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Server rack in a space starved place. Will it blend?

I recently got transferred to a new place that has about 50 users and barely the space for them. Just earlier I was browsing and stumbled upon this gem:
http://searchdatacenter.techtarget.com/feature/Data-center-house-of-horrors-Skeletons-in-the-server-closet#slideshow

I asked to see the data center. The IT manager told me that the organization used to have a nice room for its servers, but a company executive took the space over for a bigger office. His old office went to the executive’s given assistant.

I asked the IT guy to show me where the servers were. Much to my horror, they had been relocated to the janitor’s closet, which was infernally hot without ventilation.

I think I am in a similar predicament, but now what I have to work with is a corridor, a door wide, partitioned from one exec office. Inside that corridor amongst the stored rubbish, there is one sad network rack with a tower server at the bottom of it. The whole thing is barely functional.

One engineer I brought through a vendor I usually deal with recommended expanding the space by at least one meter  for the placement of a 19" rack mount, but the execs are hesitant and want me to look into other options, and I am not sure I have many.

As I said the partioined corridor currently is almost a door wide and 5 meters  long and  air conditioned by a single unit. The main problem with that setup is accessing the back of the rack.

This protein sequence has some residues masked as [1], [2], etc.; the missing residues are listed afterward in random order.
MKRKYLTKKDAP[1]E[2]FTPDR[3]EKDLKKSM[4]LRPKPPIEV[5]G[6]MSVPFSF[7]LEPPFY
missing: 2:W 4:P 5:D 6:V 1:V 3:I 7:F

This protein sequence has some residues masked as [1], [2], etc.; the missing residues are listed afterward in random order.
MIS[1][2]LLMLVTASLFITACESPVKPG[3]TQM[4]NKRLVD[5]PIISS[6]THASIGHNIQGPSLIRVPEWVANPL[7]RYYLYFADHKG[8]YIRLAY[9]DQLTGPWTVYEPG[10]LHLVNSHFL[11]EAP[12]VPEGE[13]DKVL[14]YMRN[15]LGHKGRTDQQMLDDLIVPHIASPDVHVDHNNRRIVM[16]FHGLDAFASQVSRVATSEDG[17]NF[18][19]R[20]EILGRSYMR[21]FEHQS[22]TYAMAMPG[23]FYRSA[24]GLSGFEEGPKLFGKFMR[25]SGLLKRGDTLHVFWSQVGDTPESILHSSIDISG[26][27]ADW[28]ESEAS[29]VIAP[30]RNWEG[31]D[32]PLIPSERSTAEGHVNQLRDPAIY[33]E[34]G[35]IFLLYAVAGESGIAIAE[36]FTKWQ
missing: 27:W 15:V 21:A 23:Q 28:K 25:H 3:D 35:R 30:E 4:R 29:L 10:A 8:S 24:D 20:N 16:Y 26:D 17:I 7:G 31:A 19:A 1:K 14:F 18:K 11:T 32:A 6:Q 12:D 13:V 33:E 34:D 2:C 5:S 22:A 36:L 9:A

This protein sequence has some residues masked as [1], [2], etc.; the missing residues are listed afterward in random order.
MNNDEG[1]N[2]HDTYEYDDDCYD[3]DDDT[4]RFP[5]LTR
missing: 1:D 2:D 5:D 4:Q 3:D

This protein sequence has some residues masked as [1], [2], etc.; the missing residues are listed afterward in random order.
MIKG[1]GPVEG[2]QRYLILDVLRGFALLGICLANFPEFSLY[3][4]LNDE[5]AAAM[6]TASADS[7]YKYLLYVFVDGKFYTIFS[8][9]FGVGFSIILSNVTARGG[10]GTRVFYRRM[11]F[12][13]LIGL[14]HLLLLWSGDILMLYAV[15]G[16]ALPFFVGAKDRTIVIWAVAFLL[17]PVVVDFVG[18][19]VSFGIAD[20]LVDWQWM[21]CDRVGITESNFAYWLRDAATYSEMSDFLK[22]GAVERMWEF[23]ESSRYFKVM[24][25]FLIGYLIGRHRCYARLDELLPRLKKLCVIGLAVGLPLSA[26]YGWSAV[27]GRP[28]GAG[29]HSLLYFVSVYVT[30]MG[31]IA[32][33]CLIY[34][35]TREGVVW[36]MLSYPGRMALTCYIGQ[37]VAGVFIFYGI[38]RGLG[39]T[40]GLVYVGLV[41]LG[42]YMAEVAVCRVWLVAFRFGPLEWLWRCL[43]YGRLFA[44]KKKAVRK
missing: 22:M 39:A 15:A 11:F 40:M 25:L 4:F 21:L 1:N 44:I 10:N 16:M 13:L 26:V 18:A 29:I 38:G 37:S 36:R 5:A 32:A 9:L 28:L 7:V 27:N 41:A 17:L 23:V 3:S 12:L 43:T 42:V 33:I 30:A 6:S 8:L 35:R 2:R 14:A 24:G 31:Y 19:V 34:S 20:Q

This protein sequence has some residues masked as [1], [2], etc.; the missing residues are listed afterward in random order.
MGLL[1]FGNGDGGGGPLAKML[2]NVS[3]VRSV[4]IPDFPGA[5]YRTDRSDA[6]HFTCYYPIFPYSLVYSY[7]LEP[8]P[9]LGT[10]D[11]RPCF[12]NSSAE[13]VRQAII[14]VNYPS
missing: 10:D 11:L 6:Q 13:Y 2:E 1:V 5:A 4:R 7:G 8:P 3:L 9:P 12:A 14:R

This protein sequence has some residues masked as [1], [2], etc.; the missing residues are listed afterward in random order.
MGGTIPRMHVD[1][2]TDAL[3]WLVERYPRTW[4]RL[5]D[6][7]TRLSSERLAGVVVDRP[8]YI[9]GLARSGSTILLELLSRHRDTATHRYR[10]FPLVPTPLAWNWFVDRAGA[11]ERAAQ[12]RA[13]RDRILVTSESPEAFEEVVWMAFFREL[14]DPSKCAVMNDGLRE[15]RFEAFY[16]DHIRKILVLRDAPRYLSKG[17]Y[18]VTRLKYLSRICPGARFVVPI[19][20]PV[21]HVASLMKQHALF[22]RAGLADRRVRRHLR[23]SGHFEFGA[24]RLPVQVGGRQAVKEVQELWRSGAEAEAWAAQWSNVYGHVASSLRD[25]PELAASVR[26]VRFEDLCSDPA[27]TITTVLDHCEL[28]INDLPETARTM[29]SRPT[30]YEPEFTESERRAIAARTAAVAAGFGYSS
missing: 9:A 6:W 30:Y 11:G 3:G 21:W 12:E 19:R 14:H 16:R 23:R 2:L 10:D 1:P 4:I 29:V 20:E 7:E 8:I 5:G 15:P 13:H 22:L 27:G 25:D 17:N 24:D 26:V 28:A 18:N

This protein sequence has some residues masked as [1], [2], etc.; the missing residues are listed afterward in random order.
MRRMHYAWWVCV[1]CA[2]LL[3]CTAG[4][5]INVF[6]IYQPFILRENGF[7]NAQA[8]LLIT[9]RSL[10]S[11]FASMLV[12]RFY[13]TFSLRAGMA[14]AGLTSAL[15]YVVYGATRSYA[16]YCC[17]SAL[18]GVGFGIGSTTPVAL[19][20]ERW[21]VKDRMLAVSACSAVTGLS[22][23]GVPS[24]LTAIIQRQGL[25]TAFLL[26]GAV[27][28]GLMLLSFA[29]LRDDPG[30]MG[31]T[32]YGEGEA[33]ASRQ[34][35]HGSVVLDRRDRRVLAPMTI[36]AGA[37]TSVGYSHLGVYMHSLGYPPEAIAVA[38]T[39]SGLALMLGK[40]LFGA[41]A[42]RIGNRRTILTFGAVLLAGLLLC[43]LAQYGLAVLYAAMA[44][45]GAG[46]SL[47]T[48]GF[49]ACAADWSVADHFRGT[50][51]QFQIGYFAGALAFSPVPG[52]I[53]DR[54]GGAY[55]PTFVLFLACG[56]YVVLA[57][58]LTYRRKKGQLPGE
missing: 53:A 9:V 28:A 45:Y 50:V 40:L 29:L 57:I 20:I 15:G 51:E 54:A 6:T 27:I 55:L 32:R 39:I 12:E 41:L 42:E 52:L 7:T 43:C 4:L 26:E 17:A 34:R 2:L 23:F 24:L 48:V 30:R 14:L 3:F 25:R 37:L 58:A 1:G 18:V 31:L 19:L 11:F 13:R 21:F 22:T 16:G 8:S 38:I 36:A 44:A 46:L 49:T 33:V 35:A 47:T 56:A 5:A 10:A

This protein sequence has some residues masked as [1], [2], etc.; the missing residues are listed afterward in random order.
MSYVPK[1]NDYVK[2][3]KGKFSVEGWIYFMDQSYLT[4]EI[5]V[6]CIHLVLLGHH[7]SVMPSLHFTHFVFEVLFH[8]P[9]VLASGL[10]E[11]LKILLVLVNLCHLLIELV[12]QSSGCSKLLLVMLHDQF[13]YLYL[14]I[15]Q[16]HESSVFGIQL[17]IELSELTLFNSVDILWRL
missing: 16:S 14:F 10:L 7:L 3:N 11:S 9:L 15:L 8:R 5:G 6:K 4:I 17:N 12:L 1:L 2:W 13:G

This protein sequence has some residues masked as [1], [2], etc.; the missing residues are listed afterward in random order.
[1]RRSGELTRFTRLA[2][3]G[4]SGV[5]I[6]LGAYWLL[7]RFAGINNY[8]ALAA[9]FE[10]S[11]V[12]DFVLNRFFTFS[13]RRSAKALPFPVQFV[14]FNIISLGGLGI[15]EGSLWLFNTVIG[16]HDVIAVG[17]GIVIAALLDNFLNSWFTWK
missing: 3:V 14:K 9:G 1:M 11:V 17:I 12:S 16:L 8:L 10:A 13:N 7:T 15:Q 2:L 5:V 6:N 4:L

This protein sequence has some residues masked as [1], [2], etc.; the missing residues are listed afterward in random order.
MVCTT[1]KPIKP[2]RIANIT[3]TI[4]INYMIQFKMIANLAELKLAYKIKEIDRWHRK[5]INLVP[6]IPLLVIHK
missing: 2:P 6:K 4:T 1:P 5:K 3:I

One option is to have a moving rack that I can push outside, well outside won't suffice either.
Or replace the partition with a glass sliding doors that can be flung open whenever there is a need to.
Or convince the execs to relocate the whole thing which will cost more money and space.

What do you think?
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Immbah
Asked:
Immbah
3 Solutions
 
Natty GregIn Theory (IT)Commented:
relocate the server, b4 they overheat, they can pay to relocate the servers or suffer the consequences of downtime if they overheat and shut down.
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andyalderSaggar makers bottom knockerCommented:
Room for one of these in the main office? http://www.apc.com/products/family/?id=468
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PowerEdgeTechIT ConsultantCommented:
I think you should "simulate" an outage to prove a point.
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ImmbahAuthor Commented:
I got more space. Thank you all for your feedback.
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